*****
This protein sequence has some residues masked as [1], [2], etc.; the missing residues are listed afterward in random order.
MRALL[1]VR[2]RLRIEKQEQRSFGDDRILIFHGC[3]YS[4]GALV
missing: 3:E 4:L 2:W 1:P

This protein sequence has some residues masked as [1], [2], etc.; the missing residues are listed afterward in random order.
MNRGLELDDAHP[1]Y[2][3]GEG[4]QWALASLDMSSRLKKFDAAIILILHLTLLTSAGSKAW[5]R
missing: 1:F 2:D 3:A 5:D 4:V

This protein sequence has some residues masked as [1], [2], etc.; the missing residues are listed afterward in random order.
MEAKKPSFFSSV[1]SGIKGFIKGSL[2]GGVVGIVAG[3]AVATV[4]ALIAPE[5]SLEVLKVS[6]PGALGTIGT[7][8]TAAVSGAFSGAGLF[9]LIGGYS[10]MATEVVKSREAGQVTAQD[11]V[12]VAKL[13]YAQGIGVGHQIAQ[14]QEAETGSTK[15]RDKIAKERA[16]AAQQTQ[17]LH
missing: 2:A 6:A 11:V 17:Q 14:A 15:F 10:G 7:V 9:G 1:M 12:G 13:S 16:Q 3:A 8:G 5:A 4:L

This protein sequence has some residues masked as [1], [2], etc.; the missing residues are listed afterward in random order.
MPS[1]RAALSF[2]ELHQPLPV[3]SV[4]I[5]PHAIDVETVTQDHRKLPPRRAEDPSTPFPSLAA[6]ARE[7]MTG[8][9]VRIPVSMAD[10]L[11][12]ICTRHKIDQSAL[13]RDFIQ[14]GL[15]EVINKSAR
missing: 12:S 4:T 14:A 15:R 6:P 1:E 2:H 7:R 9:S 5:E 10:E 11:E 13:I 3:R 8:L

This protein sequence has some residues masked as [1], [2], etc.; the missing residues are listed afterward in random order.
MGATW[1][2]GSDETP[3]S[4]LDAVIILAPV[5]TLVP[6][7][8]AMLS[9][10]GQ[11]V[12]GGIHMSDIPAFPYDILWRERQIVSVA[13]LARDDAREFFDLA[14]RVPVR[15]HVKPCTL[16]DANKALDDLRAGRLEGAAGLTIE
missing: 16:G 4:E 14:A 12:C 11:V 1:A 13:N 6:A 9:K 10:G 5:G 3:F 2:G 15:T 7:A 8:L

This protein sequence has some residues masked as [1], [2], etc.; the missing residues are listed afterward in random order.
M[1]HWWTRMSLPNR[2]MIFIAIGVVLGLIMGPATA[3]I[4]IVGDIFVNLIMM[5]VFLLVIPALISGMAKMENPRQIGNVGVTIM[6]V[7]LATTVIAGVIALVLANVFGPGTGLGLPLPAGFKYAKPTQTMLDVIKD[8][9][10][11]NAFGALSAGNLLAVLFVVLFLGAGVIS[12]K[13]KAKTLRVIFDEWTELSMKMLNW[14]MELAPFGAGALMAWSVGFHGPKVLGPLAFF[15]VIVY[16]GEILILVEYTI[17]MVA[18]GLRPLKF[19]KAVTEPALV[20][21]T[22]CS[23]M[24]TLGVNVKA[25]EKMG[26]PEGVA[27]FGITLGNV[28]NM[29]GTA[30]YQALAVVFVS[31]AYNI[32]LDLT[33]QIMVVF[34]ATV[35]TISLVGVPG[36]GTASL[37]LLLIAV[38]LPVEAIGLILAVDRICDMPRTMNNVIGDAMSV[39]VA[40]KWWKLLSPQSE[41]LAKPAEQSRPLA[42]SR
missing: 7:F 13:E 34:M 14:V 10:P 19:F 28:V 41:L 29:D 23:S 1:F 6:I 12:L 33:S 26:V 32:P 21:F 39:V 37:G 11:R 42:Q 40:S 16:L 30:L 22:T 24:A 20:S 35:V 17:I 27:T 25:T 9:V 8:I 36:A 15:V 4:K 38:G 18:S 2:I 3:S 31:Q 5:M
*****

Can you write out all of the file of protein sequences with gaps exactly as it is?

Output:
This protein sequence has some residues masked as [1], [2], etc.; the missing residues are listed afterward in random order.
MRALL[1]VR[2]RLRIEKQEQRSFGDDRILIFHGC[3]YS[4]GALV
missing: 3:E 4:L 2:W 1:P

This protein sequence has some residues masked as [1], [2], etc.; the missing residues are listed afterward in random order.
MNRGLELDDAHP[1]Y[2][3]GEG[4]QWALASLDMSSRLKKFDAAIILILHLTLLTSAGSKAW[5]R
missing: 1:F 2:D 3:A 5:D 4:V

This protein sequence has some residues masked as [1], [2], etc.; the missing residues are listed afterward in random order.
MEAKKPSFFSSV[1]SGIKGFIKGSL[2]GGVVGIVAG[3]AVATV[4]ALIAPE[5]SLEVLKVS[6]PGALGTIGT[7][8]TAAVSGAFSGAGLF[9]LIGGYS[10]MATEVVKSREAGQVTAQD[11]V[12]VAKL[13]YAQGIGVGHQIAQ[14]QEAETGSTK[15]RDKIAKERA[16]AAQQTQ[17]LH
missing: 2:A 6:A 11:V 17:Q 14:A 15:F 10:G 7:V 9:G 1:M 12:G 13:S 16:Q 3:A 8:G 5:A 4:L

This protein sequence has some residues masked as [1], [2], etc.; the missing residues are listed afterward in random order.
MPS[1]RAALSF[2]ELHQPLPV[3]SV[4]I[5]PHAIDVETVTQDHRKLPPRRAEDPSTPFPSLAA[6]ARE[7]MTG[8][9]VRIPVSMAD[10]L[11][12]ICTRHKIDQSAL[13]RDFIQ[14]GL[15]EVINKSAR
missing: 12:S 4:T 14:A 15:R 6:P 1:E 2:H 7:R 9:S 5:E 10:E 11:E 13:I 3:R 8:L

This protein sequence has some residues masked as [1], [2], etc.; the missing residues are listed afterward in random order.
MGATW[1][2]GSDETP[3]S[4]LDAVIILAPV[5]TLVP[6][7][8]AMLS[9][10]GQ[11]V[12]GGIHMSDIPAFPYDILWRERQIVSVA[13]LARDDAREFFDLA[14]RVPVR[15]HVKPCTL[16]DANKALDDLRAGRLEGAAGLTIE
missing: 16:G 4:E 14:A 12:C 11:V 1:A 13:N 6:A 9:K 10:G 5:G 3:F 2:G 15:T 7:A 8:L

This protein sequence has some residues masked as [1], [2], etc.; the missing residues are listed afterward in random order.
M[1]HWWTRMSLPNR[2]MIFIAIGVVLGLIMGPATA[3]I[4]IVGDIFVNLIMM[5]VFLLVIPALISGMAKMENPRQIGNVGVTIM[6]V[7]LATTVIAGVIALVLANVFGPGTGLGLPLPAGFKYAKPTQTMLDVIKD[8][9][10][11]NAFGALSAGNLLAVLFVVLFLGAGVIS[12]K[13]KAKTLRVIFDEWTELSMKMLNW[14]MELAPFGAGALMAWSVGFHGPKVLGPLAFF[15]VIVY[16]GEILILVEYTI[17]MVA[18]GLRPLKF[19]KAVTEPALV[20][21]T[22]CS[23]M[24]TLGVNVKA[25]EKMG[26]PEGVA[27]FGITLGNV[28]NM[29]GTA[30]YQALAVVFVS[31]AYNI[32]LDLT[33]QIMVVF[34]ATV[35]TISLVGVPG[36]GTASL[37]LLLIAV[38]LPVEAIGLILAVDRICDMPRTMNNVIGDAMSV[39]VA[40]KWWKLLSPQSE[41]LAKPAEQSRPLA[42]SR
missing: 7:F 13:E 34:M 14:V 10:P 19:F 28:V 41:L 29:D 23:S 1:F 6:I 12:L 33:S 26:V 32:P 21:F 39:V 37:G 11:R 42:Q 40:S 16:L 30:L 22:T 24:A 20:S 35:V 17:I 27:T 25:T 9:V 8:I 36:A 15:V 4:K 38:G 18:S 2:I 3:S 31:Q 5:M